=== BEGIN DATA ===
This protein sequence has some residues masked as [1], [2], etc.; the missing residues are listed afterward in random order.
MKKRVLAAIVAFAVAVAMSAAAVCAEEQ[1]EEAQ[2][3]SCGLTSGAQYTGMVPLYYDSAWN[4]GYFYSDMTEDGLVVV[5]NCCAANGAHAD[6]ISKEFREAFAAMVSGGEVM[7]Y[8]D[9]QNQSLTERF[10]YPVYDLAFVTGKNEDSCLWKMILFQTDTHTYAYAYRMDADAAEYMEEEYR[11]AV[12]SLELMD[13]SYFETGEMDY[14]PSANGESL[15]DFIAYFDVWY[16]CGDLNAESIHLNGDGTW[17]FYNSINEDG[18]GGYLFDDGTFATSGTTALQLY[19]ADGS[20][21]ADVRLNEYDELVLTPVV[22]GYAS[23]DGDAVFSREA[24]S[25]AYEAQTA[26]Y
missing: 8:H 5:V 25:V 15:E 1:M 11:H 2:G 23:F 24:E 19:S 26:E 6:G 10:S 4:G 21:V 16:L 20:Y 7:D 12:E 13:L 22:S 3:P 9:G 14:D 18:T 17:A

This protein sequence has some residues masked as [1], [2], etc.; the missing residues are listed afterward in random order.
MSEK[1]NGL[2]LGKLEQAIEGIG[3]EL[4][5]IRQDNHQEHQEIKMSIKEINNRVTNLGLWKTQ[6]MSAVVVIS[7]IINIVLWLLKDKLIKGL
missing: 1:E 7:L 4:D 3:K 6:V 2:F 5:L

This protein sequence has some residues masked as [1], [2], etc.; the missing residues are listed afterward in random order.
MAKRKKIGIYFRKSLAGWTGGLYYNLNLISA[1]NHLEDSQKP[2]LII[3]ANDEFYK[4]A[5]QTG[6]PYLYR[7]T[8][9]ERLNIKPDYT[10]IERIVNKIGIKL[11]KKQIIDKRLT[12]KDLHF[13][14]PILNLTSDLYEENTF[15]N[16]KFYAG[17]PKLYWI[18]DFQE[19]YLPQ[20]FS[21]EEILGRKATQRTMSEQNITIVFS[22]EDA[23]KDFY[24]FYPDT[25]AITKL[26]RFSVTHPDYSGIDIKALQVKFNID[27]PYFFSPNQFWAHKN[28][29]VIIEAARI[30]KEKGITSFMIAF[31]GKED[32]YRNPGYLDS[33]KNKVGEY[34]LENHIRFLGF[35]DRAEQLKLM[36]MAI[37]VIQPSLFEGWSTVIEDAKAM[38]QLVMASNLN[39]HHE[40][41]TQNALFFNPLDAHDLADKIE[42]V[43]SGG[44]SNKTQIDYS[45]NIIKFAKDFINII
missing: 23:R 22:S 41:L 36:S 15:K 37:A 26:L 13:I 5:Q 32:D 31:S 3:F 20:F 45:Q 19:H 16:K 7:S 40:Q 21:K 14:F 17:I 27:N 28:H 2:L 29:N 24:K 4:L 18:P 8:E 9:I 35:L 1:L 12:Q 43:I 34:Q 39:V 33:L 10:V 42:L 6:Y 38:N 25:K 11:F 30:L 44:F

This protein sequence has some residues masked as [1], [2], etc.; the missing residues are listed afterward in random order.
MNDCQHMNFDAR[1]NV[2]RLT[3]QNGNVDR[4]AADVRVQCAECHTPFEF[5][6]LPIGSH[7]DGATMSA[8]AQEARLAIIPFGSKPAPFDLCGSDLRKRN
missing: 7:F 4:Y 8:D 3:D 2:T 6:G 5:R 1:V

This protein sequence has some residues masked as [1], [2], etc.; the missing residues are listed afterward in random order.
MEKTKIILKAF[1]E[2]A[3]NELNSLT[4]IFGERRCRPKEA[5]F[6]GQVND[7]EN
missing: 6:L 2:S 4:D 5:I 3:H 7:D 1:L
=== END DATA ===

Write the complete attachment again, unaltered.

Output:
This protein sequence has some residues masked as [1], [2], etc.; the missing residues are listed afterward in random order.
MKKRVLAAIVAFAVAVAMSAAAVCAEEQ[1]EEAQ[2][3]SCGLTSGAQYTGMVPLYYDSAWN[4]GYFYSDMTEDGLVVV[5]NCCAANGAHAD[6]ISKEFREAFAAMVSGGEVM[7]Y[8]D[9]QNQSLTERF[10]YPVYDLAFVTGKNEDSCLWKMILFQTDTHTYAYAYRMDADAAEYMEEEYR[11]AV[12]SLELMD[13]SYFETGEMDY[14]PSANGESL[15]DFIAYFDVWY[16]CGDLNAESIHLNGDGTW[17]FYNSINEDG[18]GGYLFDDGTFATSGTTALQLY[19]ADGS[20][21]ADVRLNEYDELVLTPVV[22]GYAS[23]DGDAVFSREA[24]S[25]AYEAQTA[26]Y
missing: 8:H 5:V 25:V 15:E 1:M 11:H 2:G 23:F 24:E 19:S 26:E 6:G 10:S 4:G 21:V 16:L 20:Y 7:D 12:E 13:L 22:S 3:P 9:G 14:D 18:T 17:A

This protein sequence has some residues masked as [1], [2], etc.; the missing residues are listed afterward in random order.
MSEK[1]NGL[2]LGKLEQAIEGIG[3]EL[4][5]IRQDNHQEHQEIKMSIKEINNRVTNLGLWKTQ[6]MSAVVVIS[7]IINIVLWLLKDKLIKGL
missing: 1:E 7:L 4:D 3:K 6:V 2:F 5:L

This protein sequence has some residues masked as [1], [2], etc.; the missing residues are listed afterward in random order.
MAKRKKIGIYFRKSLAGWTGGLYYNLNLISA[1]NHLEDSQKP[2]LII[3]ANDEFYK[4]A[5]QTG[6]PYLYR[7]T[8][9]ERLNIKPDYT[10]IERIVNKIGIKL[11]KKQIIDKRLT[12]KDLHF[13][14]PILNLTSDLYEENTF[15]N[16]KFYAG[17]PKLYWI[18]DFQE[19]YLPQ[20]FS[21]EEILGRKATQRTMSEQNITIVFS[22]EDA[23]KDFY[24]FYPDT[25]AITKL[26]RFSVTHPDYSGIDIKALQVKFNID[27]PYFFSPNQFWAHKN[28][29]VIIEAARI[30]KEKGITSFMIAF[31]GKED[32]YRNPGYLDS[33]KNKVGEY[34]LENHIRFLGF[35]DRAEQLKLM[36]MAI[37]VIQPSLFEGWSTVIEDAKAM[38]QLVMASNLN[39]HHE[40][41]TQNALFFNPLDAHDLADKIE[42]V[43]SGG[44]SNKTQIDYS[45]NIIKFAKDFINII
missing: 23:R 22:S 41:L 36:S 15:K 37:A 26:L 13:I 5:Q 32:D 31:S 3:F 20:F 45:Q 19:H 16:K 7:S 40:Q 21:K 14:F 17:I 27:N 28:H 2:L 29:N 24:K 4:L 18:P 8:E 9:I 35:L 1:L 12:Q 43:I 34:Q 39:V 33:L 10:V 42:L 6:Y 38:N 25:K 11:F 30:L 44:F

This protein sequence has some residues masked as [1], [2], etc.; the missing residues are listed afterward in random order.
MNDCQHMNFDAR[1]NV[2]RLT[3]QNGNVDR[4]AADVRVQCAECHTPFEF[5][6]LPIGSH[7]DGATMSA[8]AQEARLAIIPFGSKPAPFDLCGSDLRKRN
missing: 7:F 4:Y 8:D 3:D 2:T 6:G 5:R 1:V

This protein sequence has some residues masked as [1], [2], etc.; the missing residues are listed afterward in random order.
MEKTKIILKAF[1]E[2]A[3]NELNSLT[4]IFGERRCRPKEA[5]F[6]GQVND[7]EN
missing: 6:L 2:S 4:D 5:I 3:H 7:D 1:L